History and Heritage
Aberdour Golf Club is over 120 years old and was formed in 1896. Over a period of 5 years Jack Bald, a Club member of many years standing, diligently researched the history of the Club from 1896 to 1996 and authored the book “The First Hundred Years” to commemorate the Club’s Centenary. Our Honorary President, Ron Scott, has compiled a detailed history of the Golf Club based on extracts from this book and from the 20 years from 1996 to the present day. We hope the following will be of interest to members, visitors and those who enjoy the history and tradition of golf.
In 1893 a local committee explored the creation of a Golf Club in Aberdour and locating an appropriate site.
In 1896 a 3 year lease was obtained for land on Couston Farm on the Western outskirts of the village. £300 was raised through a Village Bazaar to fund construction of the course. Yearly rent for the 40 to 50 Acres was £50 and the farmer retained the right to graze sheep.
In 1896, the first Annual General Meeting of the Club elected Rev. W.H. Gray Club Captain. Membership in the first year was 62 gentlemen, 16 ladies and 3 youths. Willie Park of Musselburgh helped to design the 3,105 yard, 9 hole course at Couston Farm. This was considered fairly long as most players only had a driver, brassie, cleek, mashie and putter. The first course record was 80 over 18 holes. When the lease terminated in 1900 members played over Burntisland Golf Course.
In 1897 during the opening competition a player at the first tee struck a sheep and with the ball lodged in its fleece, the sheep took fright and bolted across the green where the ball dropped from its back and landed close to the hole. Asked to give a ruling, the Committee concluded that the ball had still been in flight and should be played where it had come to rest without penalty.
In 1905 the Earl of Moray Estate offered the Club Bellhouse Park to the west of Seaside Place. The Earl officially opened the 9 hole course in 1907
The Club flourished and soon had 88 male, 94 lady and 4 youth members. An 18 hole course was opened in 1914. In 1919 the Club purchased the Victory Cup and The Grand Fleet Cup was presented by officers of the Grand Fleet.
The 1920s saw the first New Year’s Day competition for a bottle of whisky costing 12/6 (62.5 pence today) and the second Annual Dinner Dance held in the Aberdour Palais de Danse. Membership was restricted for the first time to 175 Men; 100 Ladies and 25 Youths.
In the 1930s for the first time local children were allowed membership for 5 shillings per annum (25 pence today); Caddies were allowed at a charge of 1 shillingand two pence (6 pence today), and a Youths Competition took place.
During the war: defensive gun emplacements were built adjacent to the sea reducing the course to 10 holes. For 18 hole competitions, members played the first 9 holes twice. Two huts, erected beside the dogleg on the present 16th hole, became the clubhouse with access from the Tennis Courts.
Part-time staff looked after the club; bunkers and rough were neither raked nor cut and became formidable hazards; golf balls and tees were extremely scarce and consequently the 5 minute rule for searching was stretched! Most players used sand provided in boxes to make a tee.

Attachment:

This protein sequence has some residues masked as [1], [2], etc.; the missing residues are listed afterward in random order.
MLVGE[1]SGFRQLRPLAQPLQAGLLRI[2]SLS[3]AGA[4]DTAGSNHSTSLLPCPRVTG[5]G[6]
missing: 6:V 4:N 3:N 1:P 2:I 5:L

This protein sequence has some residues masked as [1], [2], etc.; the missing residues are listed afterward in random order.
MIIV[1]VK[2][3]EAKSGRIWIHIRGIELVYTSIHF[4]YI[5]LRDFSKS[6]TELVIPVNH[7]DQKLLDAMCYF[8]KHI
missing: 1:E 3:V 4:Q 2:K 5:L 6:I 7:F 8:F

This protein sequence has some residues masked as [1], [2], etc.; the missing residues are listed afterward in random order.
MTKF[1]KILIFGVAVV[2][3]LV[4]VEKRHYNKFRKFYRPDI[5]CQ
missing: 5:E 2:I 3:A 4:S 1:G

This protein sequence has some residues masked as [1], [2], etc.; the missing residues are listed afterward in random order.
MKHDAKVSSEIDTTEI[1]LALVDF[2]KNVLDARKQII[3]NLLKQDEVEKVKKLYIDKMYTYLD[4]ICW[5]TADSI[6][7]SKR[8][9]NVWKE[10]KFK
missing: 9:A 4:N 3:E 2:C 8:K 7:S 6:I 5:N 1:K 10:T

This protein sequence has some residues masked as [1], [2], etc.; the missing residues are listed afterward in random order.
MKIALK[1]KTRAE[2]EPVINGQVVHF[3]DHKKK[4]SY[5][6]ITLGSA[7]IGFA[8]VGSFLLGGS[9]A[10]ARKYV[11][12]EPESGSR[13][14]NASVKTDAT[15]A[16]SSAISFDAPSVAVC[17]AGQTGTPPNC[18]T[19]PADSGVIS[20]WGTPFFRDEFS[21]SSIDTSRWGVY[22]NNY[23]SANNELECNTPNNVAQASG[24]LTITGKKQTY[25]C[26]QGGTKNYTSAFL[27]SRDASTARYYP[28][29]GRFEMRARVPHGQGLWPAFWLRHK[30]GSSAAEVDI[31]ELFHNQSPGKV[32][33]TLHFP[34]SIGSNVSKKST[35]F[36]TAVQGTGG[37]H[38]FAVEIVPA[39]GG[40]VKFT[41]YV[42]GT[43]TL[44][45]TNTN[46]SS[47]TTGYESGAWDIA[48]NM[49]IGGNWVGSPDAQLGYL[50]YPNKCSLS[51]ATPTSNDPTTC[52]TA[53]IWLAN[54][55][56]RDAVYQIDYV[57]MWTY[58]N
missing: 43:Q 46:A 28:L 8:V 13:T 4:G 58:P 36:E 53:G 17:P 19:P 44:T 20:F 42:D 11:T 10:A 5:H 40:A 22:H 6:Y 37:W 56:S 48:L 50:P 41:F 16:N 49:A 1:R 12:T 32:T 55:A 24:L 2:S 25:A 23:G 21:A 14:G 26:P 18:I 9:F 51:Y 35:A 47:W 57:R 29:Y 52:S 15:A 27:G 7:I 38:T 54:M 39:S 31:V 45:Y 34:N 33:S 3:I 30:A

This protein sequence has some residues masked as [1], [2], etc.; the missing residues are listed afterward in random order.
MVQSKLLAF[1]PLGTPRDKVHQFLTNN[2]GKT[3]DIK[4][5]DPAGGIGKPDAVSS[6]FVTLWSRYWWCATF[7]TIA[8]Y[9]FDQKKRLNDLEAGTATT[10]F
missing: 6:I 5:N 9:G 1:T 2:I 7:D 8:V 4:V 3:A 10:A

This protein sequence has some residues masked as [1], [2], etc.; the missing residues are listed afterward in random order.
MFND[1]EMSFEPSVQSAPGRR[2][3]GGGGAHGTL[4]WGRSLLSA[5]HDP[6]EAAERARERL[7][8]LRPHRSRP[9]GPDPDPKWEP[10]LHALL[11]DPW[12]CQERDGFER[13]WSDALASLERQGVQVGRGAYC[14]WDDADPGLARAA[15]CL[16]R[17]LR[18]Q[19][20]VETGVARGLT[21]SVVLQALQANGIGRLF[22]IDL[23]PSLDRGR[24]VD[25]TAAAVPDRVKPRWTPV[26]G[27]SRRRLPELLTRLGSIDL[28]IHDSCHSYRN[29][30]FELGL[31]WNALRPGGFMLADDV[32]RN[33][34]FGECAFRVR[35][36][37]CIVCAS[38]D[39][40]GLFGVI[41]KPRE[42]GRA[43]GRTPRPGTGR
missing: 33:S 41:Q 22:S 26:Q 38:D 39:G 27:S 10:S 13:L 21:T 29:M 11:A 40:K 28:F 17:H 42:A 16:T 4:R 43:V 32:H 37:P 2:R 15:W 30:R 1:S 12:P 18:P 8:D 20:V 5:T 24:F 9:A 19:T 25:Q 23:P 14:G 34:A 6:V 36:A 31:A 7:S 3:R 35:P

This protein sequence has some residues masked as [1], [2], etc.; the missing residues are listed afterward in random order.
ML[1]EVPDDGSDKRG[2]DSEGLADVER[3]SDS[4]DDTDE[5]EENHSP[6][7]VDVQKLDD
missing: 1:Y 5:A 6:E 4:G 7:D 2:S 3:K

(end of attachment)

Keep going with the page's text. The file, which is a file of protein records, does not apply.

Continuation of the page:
On Sundays, as golf was not permitted, village youths often searched for balls.
By 1943 the Royal Artillery left and detachments of the Polish Army arrived at the Golf Course Camp. The Clubhouse was the Officers mess until 1947. Once the War Department released the course it took a year to remove the reinforced concrete and restore the 18 holes and the area where the Clubhouse is now.
In 1950/60s Aberdour won the Fifeshire Advertiser Team Championship for the first time. The Local Authority granted the Club a drinks licence. The Club Council negotiated a new 20 year lease of the course and holes 16, 17 and 18 became the 1st 2nd and 3rd.
In the 1970s land (Charleshill) to the south of St Colme House was purchased from the Moray Estate Development Company for £12,000 so that the course could be extended. Aberdour Juniors won the Fife Boys Team Championship six times. A Clubhouse extension included steward’s accommodation, a dining room and extra toilets.
1980s First Ladies Open was held; Juniors had further success in the Fife Boys Team Championship and Aberdour Men won the Fife Team Championship. Work started on the Charleshill extension.
1990s for the first time the Club hosted the Senior Men’s Open, Ladies Senior Open and Fife Seniors Championship. By 1998 Gents and Ladies had equal membership. The locker rooms were upgraded and the main lounge refurbished.
In the 1996 Centenary Year after five years of fundraising and liaising with Fife Golfing Association the Club hosted prestigious Stroke play, Matchplay and County Championships throughout the year. Other matches included a pro/am competition with 12 leading professionals in the Scottish Order of Merit. Members and guests enjoyed a Civic Reception in Dunfermline City Chambers, a Centenary Ball, a Period Dress mixed foursomes, club, interclub and open competitions. The large Centenary Cup entry required play to start at 6.30am.
During the 2000s members rejected a proposal to build a new Clubhouse but approval was given for general improvements to the existing Clubhouse. The club hosted the Scottish Boys and Girls Under 14 and under 16 Stroke-play Championships. Scott Michie, Thornton GC set a new course record of 59 in the 2nd round of the inaugural Gents 36 Hole Open. Included a hole in one at the 12th The Golf Club was voted 4th Best Golfing Experience in Scotland in 2012 and 2013
Today: Club membership totals over 800 and over 3000 visitors play annually. Course length is 5447 yards